|The first excerpt represents the element of Air. It speaks of mental influences and the process of thought, and is drawn from Catherine de Medici by Honore de Balzac:
of 1840 would have been the /undress/ ornaments of a great lady in
To-day, the discovery of America, the facilities of transportation,
the ruin of social distinctions which has paved the way for the ruin
of apparent distinctions, has reduced the trade of the furrier to what
it now is,--next to nothing. The article which a furrier sells to-day,
as in former days, for twenty /livres/ has followed the depreciation
of money: formerly the /livre/, which is now worth one franc and is
usually so called, was worth twenty francs. To-day, the lesser
bourgeoisie and the courtesans who edge their capes with sable, are
ignorant than in 1440 an ill-disposed police-officer would have
|The second excerpt represents the element of Fire. It speaks of emotional influences and base passions, and is drawn from Flatland: A Romance of Many Dimensions by Edwin A. Abbot:
the mental benefit you will receive."
Before I could utter a word of remonstrance, I felt a shooting pain
in my inside, and a demoniacal laugh seemed to issue from within me.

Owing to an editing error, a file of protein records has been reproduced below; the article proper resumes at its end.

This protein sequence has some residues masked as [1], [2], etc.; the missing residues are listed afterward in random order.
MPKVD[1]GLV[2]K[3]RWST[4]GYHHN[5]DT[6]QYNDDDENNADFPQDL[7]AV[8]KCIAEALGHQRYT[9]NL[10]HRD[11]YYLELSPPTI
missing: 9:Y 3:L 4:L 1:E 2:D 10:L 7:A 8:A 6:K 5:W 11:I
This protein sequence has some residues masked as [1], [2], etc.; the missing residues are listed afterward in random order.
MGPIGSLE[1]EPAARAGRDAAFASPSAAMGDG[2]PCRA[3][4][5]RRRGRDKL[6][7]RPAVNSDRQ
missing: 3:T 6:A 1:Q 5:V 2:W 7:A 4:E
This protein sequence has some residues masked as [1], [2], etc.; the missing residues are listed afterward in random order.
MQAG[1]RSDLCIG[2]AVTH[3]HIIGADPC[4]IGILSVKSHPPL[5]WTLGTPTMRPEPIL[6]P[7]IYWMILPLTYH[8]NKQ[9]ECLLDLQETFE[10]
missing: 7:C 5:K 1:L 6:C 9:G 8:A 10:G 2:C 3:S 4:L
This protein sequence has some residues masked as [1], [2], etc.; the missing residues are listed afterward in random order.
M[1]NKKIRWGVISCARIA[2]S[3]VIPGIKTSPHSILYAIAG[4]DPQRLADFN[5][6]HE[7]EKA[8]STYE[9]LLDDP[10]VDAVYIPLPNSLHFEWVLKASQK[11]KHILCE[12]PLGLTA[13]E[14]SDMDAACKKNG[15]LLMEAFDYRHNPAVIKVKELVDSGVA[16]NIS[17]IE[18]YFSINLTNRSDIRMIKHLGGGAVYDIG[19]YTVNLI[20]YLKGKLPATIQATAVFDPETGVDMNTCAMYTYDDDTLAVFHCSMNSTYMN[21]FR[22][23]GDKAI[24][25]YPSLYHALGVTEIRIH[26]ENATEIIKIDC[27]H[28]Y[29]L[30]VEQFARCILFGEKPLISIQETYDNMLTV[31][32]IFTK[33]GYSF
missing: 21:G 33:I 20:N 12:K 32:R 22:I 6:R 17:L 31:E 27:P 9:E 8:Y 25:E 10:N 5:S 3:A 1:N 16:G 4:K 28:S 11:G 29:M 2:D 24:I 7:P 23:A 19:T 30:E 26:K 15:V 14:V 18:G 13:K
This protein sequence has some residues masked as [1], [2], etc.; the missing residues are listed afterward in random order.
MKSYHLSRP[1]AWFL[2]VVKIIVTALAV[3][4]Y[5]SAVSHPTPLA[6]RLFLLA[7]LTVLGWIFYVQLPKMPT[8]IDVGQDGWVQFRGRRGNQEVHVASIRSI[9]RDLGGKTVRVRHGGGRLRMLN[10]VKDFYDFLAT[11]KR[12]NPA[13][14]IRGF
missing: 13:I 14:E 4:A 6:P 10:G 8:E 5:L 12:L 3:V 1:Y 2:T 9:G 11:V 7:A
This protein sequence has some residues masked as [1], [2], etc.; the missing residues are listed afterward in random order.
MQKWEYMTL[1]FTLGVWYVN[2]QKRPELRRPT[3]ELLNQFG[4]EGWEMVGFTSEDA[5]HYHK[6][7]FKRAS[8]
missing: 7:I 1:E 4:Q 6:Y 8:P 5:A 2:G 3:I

A moment afterwards the sharp agony had ceased, leaving nothing but
a dull ache behind, and the Stranger began to reappear, saying,
as he gradually increased in size, "There, I have not hurt you much,
have I? If you are not convinced now, I don't know what will
convince you. What say you?"
My resolution was taken. It seemed intolerable that I should endure
existence subject to the arbitrary visitations of a Magician who could
thus play tricks with one's very stomach. If only I could in any way
Flatland: A Romance of Many Dimensions
|The third excerpt represents the element of Water. It speaks of pure spiritual influences and feelings of love, and is drawn from Summer by Edith Wharton:
In the train, during the short run from Creston to
Nettleton, the warmth aroused her, and the
consciousness of being under strange eyes gave her
a momentary energy. She sat upright, facing Mr.
Royall, and stared out of the window at the denuded
country. Forty-eight hours earlier, when she had last
traversed it, many of the trees still held their
leaves; but the high wind of the last two nights had
stripped them, and the lines of the landscape' were as
finely pencilled as in December. A few days of autumn
|The fourth excerpt represents the element of Earth. It speaks of physical influences and the impact of the unseen on the visible world, and is drawn from Dracula by Bram Stoker:
lifting our crucifixes, advanced. The moonlight suddenly failed,
as a great black cloud sailed across the sky. And when the gaslight
sprang up under Quincey's match, we saw nothing but a faint vapor.
This, as we looked, trailed under the door, which with the recoil
from its bursting open, had swung back to its old position.
Van Helsing, Art, and I moved forward to Mrs. Harker,
who by this time had drawn her breath and with it had given
a scream so wild, so ear-piercing, so despairing that it seems
to me now that it will ring in my ears till my dying day.
For a few seconds she lay in her helpless attitude and disarray.
Her face was ghastly, with a pallor which was accentuated by the blood